Day 7 – Libya – Mubatan

Potato wedges, cut like taco shells, filles with yummy meat filling, dredged, and fried! How can you go wrong?! …well, I mean other than knowing when the A: meat was cooked thru, and B: the potatoes were soft… I had alot though, and eventually I got it figured out. So tasty, but not saveable. Eat now, don’t reheat..

Day 8 – Morocco – Djaj Mqualli

Chicken with Preserved Lemons and Olives. This was so delicious. Until! I accidentally added too much preserved lemon. Just for your information: Preserved Lemons are sooooooooooo salty! But I never saw a recipe that didn’t call for the lemons to be preserved. And I searched high and low for them. So I was going to use them damnit! They were a salt bomb to my dish. By chance I had some couscous I was able to serve it with. But next time, I might actually try just using fresh lemon…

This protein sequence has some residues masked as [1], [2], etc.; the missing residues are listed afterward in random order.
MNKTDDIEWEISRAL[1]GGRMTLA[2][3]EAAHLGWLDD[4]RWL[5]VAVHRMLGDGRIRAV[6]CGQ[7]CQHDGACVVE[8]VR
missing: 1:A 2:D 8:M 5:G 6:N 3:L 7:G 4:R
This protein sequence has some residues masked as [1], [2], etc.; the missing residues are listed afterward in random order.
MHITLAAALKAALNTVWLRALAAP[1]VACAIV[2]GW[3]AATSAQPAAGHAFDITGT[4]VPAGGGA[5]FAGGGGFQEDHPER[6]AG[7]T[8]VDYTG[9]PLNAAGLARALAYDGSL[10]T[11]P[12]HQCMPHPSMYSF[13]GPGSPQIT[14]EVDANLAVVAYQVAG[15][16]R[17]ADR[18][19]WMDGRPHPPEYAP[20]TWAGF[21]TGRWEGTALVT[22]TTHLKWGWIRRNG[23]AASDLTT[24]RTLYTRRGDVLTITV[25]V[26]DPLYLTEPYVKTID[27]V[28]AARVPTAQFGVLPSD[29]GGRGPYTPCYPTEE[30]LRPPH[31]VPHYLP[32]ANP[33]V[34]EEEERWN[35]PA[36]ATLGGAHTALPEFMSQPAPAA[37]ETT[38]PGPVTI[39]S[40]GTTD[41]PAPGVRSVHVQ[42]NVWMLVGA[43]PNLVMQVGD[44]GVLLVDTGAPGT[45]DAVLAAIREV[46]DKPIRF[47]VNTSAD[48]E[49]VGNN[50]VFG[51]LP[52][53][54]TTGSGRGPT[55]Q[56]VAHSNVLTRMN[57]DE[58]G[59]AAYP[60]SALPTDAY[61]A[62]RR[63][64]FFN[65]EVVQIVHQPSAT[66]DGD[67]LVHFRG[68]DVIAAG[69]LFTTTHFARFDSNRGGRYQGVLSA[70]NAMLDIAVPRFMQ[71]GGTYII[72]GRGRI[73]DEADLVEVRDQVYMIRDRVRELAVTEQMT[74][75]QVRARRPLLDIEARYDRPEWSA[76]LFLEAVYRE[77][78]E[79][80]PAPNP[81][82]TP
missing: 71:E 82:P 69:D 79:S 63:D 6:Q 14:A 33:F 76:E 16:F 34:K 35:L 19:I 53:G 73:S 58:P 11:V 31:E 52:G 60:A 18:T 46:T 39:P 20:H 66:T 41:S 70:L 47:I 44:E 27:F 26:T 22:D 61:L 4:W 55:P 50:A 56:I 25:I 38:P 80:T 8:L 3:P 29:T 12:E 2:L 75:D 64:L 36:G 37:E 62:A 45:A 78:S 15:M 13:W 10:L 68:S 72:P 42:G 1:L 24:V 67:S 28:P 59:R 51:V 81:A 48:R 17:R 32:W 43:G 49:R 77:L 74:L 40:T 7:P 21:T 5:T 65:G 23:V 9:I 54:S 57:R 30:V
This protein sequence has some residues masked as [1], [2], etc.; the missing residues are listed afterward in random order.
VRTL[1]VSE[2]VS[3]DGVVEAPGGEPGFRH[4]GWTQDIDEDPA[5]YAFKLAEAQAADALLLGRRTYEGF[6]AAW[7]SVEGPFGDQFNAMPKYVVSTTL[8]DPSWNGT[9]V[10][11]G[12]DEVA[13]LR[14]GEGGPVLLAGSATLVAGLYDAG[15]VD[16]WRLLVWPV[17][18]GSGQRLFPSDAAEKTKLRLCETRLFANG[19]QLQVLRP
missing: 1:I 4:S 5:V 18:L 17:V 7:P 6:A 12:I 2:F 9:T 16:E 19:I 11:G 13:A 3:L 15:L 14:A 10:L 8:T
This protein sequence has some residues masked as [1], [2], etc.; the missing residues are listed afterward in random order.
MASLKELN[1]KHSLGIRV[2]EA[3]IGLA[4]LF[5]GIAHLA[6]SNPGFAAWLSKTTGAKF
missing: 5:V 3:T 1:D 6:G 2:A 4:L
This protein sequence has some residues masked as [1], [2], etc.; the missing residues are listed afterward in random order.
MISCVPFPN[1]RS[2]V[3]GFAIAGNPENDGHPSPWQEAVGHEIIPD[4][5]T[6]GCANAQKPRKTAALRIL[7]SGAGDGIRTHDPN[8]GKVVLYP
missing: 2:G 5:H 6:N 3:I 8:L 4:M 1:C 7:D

Day 8.5 – Algeria – Bradj

Semolina cookies filled with spiced Date Paste. And then just quick fried on the stove. I actually really liked these. I would add more Date Paste next time, but they are not too sweet. Sweetened, actually, only with the Date Paste itself.

Day 9 – Lebanese Restaurant

This happened a little out of order, but after all my hard work, I decided to reward myself with a Lebanese meal cooked FOR me. It was delicious.

I am totally and advocate for cooking at home, but indeed, sometimes it is nice to have someone cook for you.

Overall it was certainly an adventure. Some ups and some downs. Not including the extra life stuff going on around me to add to the difficulties of cooking. But I still think this is a great way to explore the world, step out of your box, and try new things, all from the safety of your own home. And, like me, you might find out you like something you thought you wouldn’t.